Thank you for your interest in my annual reports on the financial status of the major non-profit organizations of the massage therapy profession. I am not an accountant or a financial expert. This information was taken directly from FORM 990, the Return of Organization Exempt from Income Tax, which is published on Guidestar. This filing is for COMTA‘s fiscal year ending 2-29-2012. Non-profits are on a different tax filing schedule than the rest of us.
COMTA, the Commission on Massage Therapy Accreditation, seems to be losing ground both financially and as an accreditation body. According to their website, they are down to just 68 accredited schools. It has always been distressing to me that more school owners and program directors don’t seek out accreditation, and I don’t believe they’ve ever had more than 100 accredited at any one time. The backward trend is not a good thing.
COMTA is a smaller organization than most of the other non-profits, because of the nature of their work. They are not a membership organization and they don’t have a big staff.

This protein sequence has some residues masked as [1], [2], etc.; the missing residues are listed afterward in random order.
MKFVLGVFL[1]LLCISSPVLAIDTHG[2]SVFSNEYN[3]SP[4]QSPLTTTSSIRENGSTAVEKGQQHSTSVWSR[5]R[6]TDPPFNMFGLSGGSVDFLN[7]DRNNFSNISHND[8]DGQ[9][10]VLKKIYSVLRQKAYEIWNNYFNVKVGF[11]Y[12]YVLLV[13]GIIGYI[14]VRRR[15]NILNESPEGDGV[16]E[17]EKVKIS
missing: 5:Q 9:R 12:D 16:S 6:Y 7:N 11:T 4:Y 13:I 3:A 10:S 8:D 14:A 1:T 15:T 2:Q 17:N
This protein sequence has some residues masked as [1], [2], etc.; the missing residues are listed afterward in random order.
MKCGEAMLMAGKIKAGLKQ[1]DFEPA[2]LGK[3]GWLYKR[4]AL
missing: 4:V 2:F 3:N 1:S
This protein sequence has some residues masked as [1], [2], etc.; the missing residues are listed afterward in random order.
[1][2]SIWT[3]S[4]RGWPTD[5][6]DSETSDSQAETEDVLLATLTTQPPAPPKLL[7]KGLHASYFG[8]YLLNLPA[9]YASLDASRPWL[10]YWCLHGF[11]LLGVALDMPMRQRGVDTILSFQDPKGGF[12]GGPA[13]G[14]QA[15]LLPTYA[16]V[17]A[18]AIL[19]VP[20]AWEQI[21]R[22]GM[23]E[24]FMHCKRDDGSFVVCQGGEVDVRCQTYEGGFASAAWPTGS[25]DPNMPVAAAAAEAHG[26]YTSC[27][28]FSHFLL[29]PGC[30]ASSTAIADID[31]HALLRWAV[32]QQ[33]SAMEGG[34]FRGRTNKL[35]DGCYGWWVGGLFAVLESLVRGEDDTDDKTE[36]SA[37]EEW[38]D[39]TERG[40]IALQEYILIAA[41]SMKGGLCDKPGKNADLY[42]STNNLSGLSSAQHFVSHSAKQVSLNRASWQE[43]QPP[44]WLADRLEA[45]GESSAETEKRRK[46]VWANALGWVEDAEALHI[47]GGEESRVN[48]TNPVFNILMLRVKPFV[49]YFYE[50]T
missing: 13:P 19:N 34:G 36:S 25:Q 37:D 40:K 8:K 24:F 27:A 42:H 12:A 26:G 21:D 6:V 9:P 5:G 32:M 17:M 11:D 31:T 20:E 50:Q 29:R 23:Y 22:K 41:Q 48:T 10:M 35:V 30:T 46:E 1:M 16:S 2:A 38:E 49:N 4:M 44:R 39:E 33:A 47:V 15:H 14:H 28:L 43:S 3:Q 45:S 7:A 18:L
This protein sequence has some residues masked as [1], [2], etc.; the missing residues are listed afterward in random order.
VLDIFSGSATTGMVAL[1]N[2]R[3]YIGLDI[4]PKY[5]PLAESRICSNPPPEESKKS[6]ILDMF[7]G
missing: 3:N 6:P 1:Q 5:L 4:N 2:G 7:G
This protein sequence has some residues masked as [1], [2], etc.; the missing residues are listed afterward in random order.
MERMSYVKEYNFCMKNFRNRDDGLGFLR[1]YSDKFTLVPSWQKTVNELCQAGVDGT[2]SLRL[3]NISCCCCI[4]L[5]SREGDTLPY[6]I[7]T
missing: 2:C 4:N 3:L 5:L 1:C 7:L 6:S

COMTA’s Executive Director doesn’t receive anywhere near the amount of compensation of those in comparable positions in the membership organizations; Kate Ivane Henri Zulaski’s salary is currently listed at $80,426 in reportable compensation from the organization, and an additional amount of $12,000 is listed as compensation from the organization and other related organizations. However, that is a pretty big jump from three years ago, when it was slightly over $57,000. Since the organization seems to be on a downhill slide at the moment, $23,000 worth of raises in three years seems a little bit optimistic while revenues are going down. Their October 2013 update listed 13 schools that have voluntarily withdrawn; the March 2013 lists three others, plus one school that closed, for a total loss of 17 schools this year. READ MORE….